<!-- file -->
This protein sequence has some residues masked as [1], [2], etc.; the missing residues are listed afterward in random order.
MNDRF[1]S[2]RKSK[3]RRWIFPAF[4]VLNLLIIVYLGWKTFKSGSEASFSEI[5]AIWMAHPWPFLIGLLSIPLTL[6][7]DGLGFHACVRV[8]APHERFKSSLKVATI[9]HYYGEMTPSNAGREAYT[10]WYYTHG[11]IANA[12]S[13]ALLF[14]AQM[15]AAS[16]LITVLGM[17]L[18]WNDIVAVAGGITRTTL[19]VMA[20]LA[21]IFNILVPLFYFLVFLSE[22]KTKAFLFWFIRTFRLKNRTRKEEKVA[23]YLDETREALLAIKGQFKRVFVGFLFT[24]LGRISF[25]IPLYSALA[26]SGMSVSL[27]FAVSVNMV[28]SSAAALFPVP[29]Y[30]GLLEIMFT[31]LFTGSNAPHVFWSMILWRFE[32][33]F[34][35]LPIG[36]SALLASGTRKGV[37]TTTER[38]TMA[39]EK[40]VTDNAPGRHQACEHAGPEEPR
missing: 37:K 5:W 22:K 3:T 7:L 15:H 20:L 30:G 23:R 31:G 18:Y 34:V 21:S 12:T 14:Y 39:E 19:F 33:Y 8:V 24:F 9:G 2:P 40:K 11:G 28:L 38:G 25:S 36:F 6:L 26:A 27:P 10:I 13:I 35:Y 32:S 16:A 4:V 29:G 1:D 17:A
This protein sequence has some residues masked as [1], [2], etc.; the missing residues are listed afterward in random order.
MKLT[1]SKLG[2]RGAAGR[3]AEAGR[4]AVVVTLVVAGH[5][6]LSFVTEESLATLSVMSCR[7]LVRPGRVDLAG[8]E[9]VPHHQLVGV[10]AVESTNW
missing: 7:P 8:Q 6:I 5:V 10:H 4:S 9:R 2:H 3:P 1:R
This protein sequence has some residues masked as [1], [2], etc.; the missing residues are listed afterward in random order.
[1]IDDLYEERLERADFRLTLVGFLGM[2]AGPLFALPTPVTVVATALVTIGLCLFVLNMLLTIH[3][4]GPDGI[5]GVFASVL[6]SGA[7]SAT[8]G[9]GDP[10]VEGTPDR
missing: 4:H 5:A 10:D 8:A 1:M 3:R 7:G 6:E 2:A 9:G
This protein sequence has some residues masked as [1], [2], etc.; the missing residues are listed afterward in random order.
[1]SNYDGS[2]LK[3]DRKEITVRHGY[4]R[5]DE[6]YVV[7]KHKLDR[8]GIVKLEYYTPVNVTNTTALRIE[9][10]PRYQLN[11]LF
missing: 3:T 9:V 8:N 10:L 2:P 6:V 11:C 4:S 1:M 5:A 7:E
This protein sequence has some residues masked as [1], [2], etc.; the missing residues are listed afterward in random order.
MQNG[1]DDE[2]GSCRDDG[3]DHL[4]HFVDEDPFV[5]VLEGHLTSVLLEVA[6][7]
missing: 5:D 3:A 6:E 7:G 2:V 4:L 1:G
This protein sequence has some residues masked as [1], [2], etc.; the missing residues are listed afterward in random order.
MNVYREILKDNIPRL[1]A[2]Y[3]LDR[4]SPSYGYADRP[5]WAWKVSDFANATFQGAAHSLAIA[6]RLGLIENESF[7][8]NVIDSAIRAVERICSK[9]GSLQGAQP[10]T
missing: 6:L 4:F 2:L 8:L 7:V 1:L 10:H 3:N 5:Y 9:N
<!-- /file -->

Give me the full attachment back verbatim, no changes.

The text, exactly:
This protein sequence has some residues masked as [1], [2], etc.; the missing residues are listed afterward in random order.
MNDRF[1]S[2]RKSK[3]RRWIFPAF[4]VLNLLIIVYLGWKTFKSGSEASFSEI[5]AIWMAHPWPFLIGLLSIPLTL[6][7]DGLGFHACVRV[8]APHERFKSSLKVATI[9]HYYGEMTPSNAGREAYT[10]WYYTHG[11]IANA[12]S[13]ALLF[14]AQM[15]AAS[16]LITVLGM[17]L[18]WNDIVAVAGGITRTTL[19]VMA[20]LA[21]IFNILVPLFYFLVFLSE[22]KTKAFLFWFIRTFRLKNRTRKEEKVA[23]YLDETREALLAIKGQFKRVFVGFLFT[24]LGRISF[25]IPLYSALA[26]SGMSVSL[27]FAVSVNMV[28]SSAAALFPVP[29]Y[30]GLLEIMFT[31]LFTGSNAPHVFWSMILWRFE[32][33]F[34][35]LPIG[36]SALLASGTRKGV[37]TTTER[38]TMA[39]EK[40]VTDNAPGRHQACEHAGPEEPR
missing: 37:K 5:W 22:K 3:T 7:L 15:H 20:L 30:G 23:R 31:G 18:Y 34:V 21:S 12:T 14:Y 39:E 19:F 33:Y 8:V 24:F 9:G 2:P 40:K 11:G 28:L 38:G 25:S 36:F 6:L 26:A 27:P 10:I 13:I 35:Y 32:S 16:A 4:V 29:G 1:D 17:A
This protein sequence has some residues masked as [1], [2], etc.; the missing residues are listed afterward in random order.
MKLT[1]SKLG[2]RGAAGR[3]AEAGR[4]AVVVTLVVAGH[5][6]LSFVTEESLATLSVMSCR[7]LVRPGRVDLAG[8]E[9]VPHHQLVGV[10]AVESTNW
missing: 7:P 8:Q 6:I 5:V 10:H 4:S 9:R 2:H 3:P 1:R
This protein sequence has some residues masked as [1], [2], etc.; the missing residues are listed afterward in random order.
[1]IDDLYEERLERADFRLTLVGFLGM[2]AGPLFALPTPVTVVATALVTIGLCLFVLNMLLTIH[3][4]GPDGI[5]GVFASVL[6]SGA[7]SAT[8]G[9]GDP[10]VEGTPDR
missing: 4:H 5:A 10:D 8:A 1:M 3:R 7:G 6:E 2:A 9:G
This protein sequence has some residues masked as [1], [2], etc.; the missing residues are listed afterward in random order.
[1]SNYDGS[2]LK[3]DRKEITVRHGY[4]R[5]DE[6]YVV[7]KHKLDR[8]GIVKLEYYTPVNVTNTTALRIE[9][10]PRYQLN[11]LF
missing: 3:T 9:V 8:N 10:L 2:P 6:V 11:C 4:S 1:M 5:A 7:E
This protein sequence has some residues masked as [1], [2], etc.; the missing residues are listed afterward in random order.
MQNG[1]DDE[2]GSCRDDG[3]DHL[4]HFVDEDPFV[5]VLEGHLTSVLLEVA[6][7]
missing: 5:D 3:A 6:E 7:G 2:V 4:L 1:G
This protein sequence has some residues masked as [1], [2], etc.; the missing residues are listed afterward in random order.
MNVYREILKDNIPRL[1]A[2]Y[3]LDR[4]SPSYGYADRP[5]WAWKVSDFANATFQGAAHSLAIA[6]RLGLIENESF[7][8]NVIDSAIRAVERICSK[9]GSLQGAQP[10]T
missing: 6:L 4:F 2:L 8:L 7:V 1:L 10:H 3:N 5:Y 9:N